"We still lack any studes to say whether some of these things help or not ..." Dr. Sicherer said. "Holding off on solid foods to about 6 months is still suggested. ... As far as is it helpful to wait beyond the 6-month period on eggs or peanut butter, there still aren't studies out there that are helpful. I'm not sure I would say there's notheing to worry about. There isn't really evidence so far that that would have a strong effect (on allergies)."
Science has not even ruled out the possibility that delaying the introduction these foods could make allergies more likely. For instance, peanut allergy is much less common in Israel, where peanut products are popular baby snacks. Does the early introduction in Israel actually prevent peanut allergies? Dr. Sicherer cautioned against jumping to that conclusion -- the growing rate of peanut allergies in the West could be caused by other factors not present in Israel. But the notion hasn't been disproved, either.
Sicherer recommends that parents whose babies already show problems with allergies discuss any feeding strategies with their pediatricians, who may recommend a more cautious approach.
But for symptom-free babies, he said, the old recommendations are just too much to ask of parents based on the lack of evidence at this time. After all, no eggs until age 2 means no conventional birthday cake at the big first birthday party, and no fish with its brain-boosting fatty acids.
"It was pretty hefty stuff to do" for children who weren't showing any signs of allergy, Sicherer said.
Sicherer cautioned that parents should still be wary of choking -- you shouldn't give peanut butter to an infant who can't chew it. Yaron, the Super Baby Food author, suggests thinning smooth peanut butter and other nut butters with juice or yogurt for babies.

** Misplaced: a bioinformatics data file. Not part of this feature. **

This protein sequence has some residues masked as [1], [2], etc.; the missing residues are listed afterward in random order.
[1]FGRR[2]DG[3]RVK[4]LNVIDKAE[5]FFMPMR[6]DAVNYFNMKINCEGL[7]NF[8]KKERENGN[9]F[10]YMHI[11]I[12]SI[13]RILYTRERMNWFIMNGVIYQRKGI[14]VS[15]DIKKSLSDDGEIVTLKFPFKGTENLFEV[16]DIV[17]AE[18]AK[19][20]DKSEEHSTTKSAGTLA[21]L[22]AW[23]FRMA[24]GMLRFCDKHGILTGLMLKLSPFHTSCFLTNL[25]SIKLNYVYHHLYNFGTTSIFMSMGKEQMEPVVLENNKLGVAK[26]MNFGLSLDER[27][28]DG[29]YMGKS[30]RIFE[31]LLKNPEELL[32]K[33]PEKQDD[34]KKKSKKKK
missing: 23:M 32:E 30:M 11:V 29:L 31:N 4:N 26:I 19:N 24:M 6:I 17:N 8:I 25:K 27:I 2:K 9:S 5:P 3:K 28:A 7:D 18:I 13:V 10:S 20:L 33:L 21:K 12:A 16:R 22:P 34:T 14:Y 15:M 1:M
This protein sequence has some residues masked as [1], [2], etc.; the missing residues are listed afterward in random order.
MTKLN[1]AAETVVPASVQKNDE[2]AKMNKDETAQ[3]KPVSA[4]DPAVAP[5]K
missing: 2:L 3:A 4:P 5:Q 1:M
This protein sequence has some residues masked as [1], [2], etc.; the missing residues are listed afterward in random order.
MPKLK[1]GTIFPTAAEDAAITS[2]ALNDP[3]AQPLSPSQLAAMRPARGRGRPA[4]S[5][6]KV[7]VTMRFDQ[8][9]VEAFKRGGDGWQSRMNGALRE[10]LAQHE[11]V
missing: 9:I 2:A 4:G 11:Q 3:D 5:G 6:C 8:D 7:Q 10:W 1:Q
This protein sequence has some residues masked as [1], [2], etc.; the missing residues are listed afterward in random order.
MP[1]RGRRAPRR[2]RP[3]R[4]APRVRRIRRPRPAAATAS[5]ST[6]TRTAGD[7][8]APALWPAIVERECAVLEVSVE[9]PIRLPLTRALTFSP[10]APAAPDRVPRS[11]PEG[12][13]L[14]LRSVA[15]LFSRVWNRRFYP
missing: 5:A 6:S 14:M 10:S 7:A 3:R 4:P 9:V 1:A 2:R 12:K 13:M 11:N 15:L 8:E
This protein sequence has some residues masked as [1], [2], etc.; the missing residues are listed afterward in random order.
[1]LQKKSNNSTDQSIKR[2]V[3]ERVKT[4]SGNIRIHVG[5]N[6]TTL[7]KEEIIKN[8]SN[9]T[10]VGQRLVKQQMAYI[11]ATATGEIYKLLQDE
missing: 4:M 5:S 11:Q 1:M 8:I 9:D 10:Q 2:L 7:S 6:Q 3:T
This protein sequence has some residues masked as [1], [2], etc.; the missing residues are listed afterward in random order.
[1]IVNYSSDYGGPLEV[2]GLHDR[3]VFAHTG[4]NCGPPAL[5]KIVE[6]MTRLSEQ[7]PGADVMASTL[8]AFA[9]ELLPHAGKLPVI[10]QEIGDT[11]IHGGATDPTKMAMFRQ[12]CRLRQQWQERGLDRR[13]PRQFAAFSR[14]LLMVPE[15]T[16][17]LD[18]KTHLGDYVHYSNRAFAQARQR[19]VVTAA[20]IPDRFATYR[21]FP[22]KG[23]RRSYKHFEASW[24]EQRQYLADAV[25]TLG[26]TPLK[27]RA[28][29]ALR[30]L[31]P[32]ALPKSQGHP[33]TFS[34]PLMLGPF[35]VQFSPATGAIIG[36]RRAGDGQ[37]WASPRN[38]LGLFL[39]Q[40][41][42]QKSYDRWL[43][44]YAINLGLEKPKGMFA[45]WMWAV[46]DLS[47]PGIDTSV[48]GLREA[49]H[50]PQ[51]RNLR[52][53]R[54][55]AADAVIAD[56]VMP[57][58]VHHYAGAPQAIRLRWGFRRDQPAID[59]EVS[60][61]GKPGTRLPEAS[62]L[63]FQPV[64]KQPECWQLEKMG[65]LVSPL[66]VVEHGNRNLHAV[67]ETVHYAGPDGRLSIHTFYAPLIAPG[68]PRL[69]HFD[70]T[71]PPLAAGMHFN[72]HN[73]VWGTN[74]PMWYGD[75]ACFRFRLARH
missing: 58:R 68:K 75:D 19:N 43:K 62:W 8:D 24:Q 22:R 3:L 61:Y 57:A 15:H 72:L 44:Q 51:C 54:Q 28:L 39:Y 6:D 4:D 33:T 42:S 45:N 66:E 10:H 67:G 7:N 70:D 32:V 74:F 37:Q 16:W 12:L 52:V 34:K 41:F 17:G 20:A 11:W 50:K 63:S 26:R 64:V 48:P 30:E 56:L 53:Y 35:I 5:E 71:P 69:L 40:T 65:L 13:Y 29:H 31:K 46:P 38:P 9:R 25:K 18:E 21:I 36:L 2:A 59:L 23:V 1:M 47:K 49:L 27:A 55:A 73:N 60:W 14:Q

I found the change to be good news for me, and so far my daughter, who has never exhibited allergy symptoms, has done just fine with eggs, wheat and cornmeal. I think it's even better news for parents whose kids are suffering from allergies and who are blaming themselves because they're afraid they fed the wrong thing at the wrong time.
"There's no scientific evidence for your guilt trip at this point in time," Sicherer said.
By the way, nobody said that the wait-four-days rule is not a good idea.
"I am not aware of a study on this but I think many pediatricians suggest roughly this approach as a traditional one," Dr. Sicherer told me.
I just threw the waiting period out the window myself because I made fattening up my baby top priority, and I felt like it was holding me back from feeding her whatever caught her fancy from our table.
So far, it seems to be working. Just a couple weeks after she weighed in at 14 pounds, 12 ounces (she had lost a pound during a short bout of pneumonia), the baby weighed in at 17 pounds.
And I haven't even given her peanut butter yet. Who could fail to put on pounds eating lots of peanut butter?